Life & Style

Tourists hoping to see world famous Arizona Falls forced out by flood | Travel

Shannon Castellano and Travis Methvin should have spent this weekend on the Havasupai Tribe reservation in northern Arizona viewing world-famous waterfalls.

Havasu Falls in the Grand Canyon, Arizona, is pictured in 1993.  Tourists hoping to see the world-famous Arizona Falls forced out by floods (Arizona Republic via AP, File)
Havasu Falls in the Grand Canyon, Arizona, is pictured in 1993. Tourists hoping to see the world-famous Arizona Falls forced out by floods (Arizona Republic via AP, File)

Instead, two friends from San Diego camped out on a helipad Friday night with 40 other hikers. But sleep was elusive as tribal members warned that an emergency services helicopter could potentially land at any time during the night.

“Yeah, so we really didn’t sleep,” Castellano said Saturday while driving to a hotel in Sedona. “I really just kept one eye open and one ear open … You don’t expect anything like this to happen. So, I guess I’m still in shock that I’m not there right now.”

Instead tourists hoping to reach the breathtaking waterfalls on the reservation had to wade through flood evacuations.

The official Havasupai Tribe Tourism Facebook page reported Friday that floods had swept away a bridge at the campground. An unknown number of campers were taken to Supai Village, some of whom were rescued by helicopter.

The camp ground is in a lower area than Supai village. Some hikers had to camp in the village. Others who were unable to reach the village due to high water were forced to stay overnight on a footpath.

But according to the tribe’s Facebook post, the floodwaters had started receding since Saturday morning.

Visitors with the proper permits will be allowed to hike into the village and campground. They will be met by Aboriginal guides who will help them navigate around the waters of the bay on the back trail to get to the campground.

Tourists will not be allowed to take photographs. The trail leads past sites considered sacred by the tribe.

Meanwhile, the tribe said in its statement that it has “all hands on deck” to build a temporary bridge at the campground.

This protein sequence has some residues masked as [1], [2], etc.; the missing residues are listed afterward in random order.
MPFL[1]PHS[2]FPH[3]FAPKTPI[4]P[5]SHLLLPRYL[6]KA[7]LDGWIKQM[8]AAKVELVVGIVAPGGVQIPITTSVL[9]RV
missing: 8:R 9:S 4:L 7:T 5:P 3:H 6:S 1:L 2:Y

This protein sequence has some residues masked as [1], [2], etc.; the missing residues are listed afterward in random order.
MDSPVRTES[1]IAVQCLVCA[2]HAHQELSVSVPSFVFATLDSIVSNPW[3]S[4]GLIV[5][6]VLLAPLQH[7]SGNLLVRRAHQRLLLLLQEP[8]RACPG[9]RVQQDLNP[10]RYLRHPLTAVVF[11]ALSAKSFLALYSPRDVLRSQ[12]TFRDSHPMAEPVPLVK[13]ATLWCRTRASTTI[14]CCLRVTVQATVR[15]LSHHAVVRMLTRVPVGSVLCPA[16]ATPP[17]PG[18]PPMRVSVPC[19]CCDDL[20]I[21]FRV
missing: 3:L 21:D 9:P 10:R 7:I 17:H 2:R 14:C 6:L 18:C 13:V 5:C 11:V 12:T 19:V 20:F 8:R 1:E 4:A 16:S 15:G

Abby Fink, a spokeswoman for the tribe, referred to the tribe’s Facebook page when reached for comment on Saturday.

Methvin and Castellano decided to go by helicopter on Saturday rather than navigate the muddy trails with a guide. Despite losing money on the pre-paid, three-day stay, Methvin says they can still try to save on their trip. Having only received permits last month, he feels particularly sad for the hikers he met with reservations from 2020.

Methvin said, “They waited three years to get there.” “At least we have the ability to do something else instead of wasting that whole weekend. It sucks, but it’s making lemonade for us.”

From Supai to Sedona, several areas of northern Arizona have been struck by tornadoes this week. The resulting snow combined with melting snow at higher altitudes has wreaked havoc on highways, access roads and even city streets.

The Havasupai Campground, reopened last month by the tribe for the first time since March 2020 on its reservation and various majestic blue-green waterfalls, flooded. The tribe chose to shut down to protect its members from the coronavirus. The authorities then decided to close through last year’s tourist season.

Earlier this year, President Joe Biden approved a disaster declaration initiated by the Havasupai tribe that frees up funding for damage caused by the October flood. At that time the flood destroyed many bridges and downed trees on the trails needed to transport tourists and goods.

Permits to travel are highly coveted. Pre-pandemic, the tribe received an estimated 30,000 to 40,000 visitors per year to their reservation in a deep gorge west of Grand Canyon National Park. The area can only be reached on foot or by helicopter or by horse or mule ride. Visitors can either camp or stay in lodges.

Castellano already plans to try to get the permit again later this year in case the cancellations happen. “We just want to see the Eye in all its glory, not fall muddy,” he said.

The text of this story is published from a wire agency feed without any modification. Only the headline has been changed.


Your email address will not be published. Required fields are marked *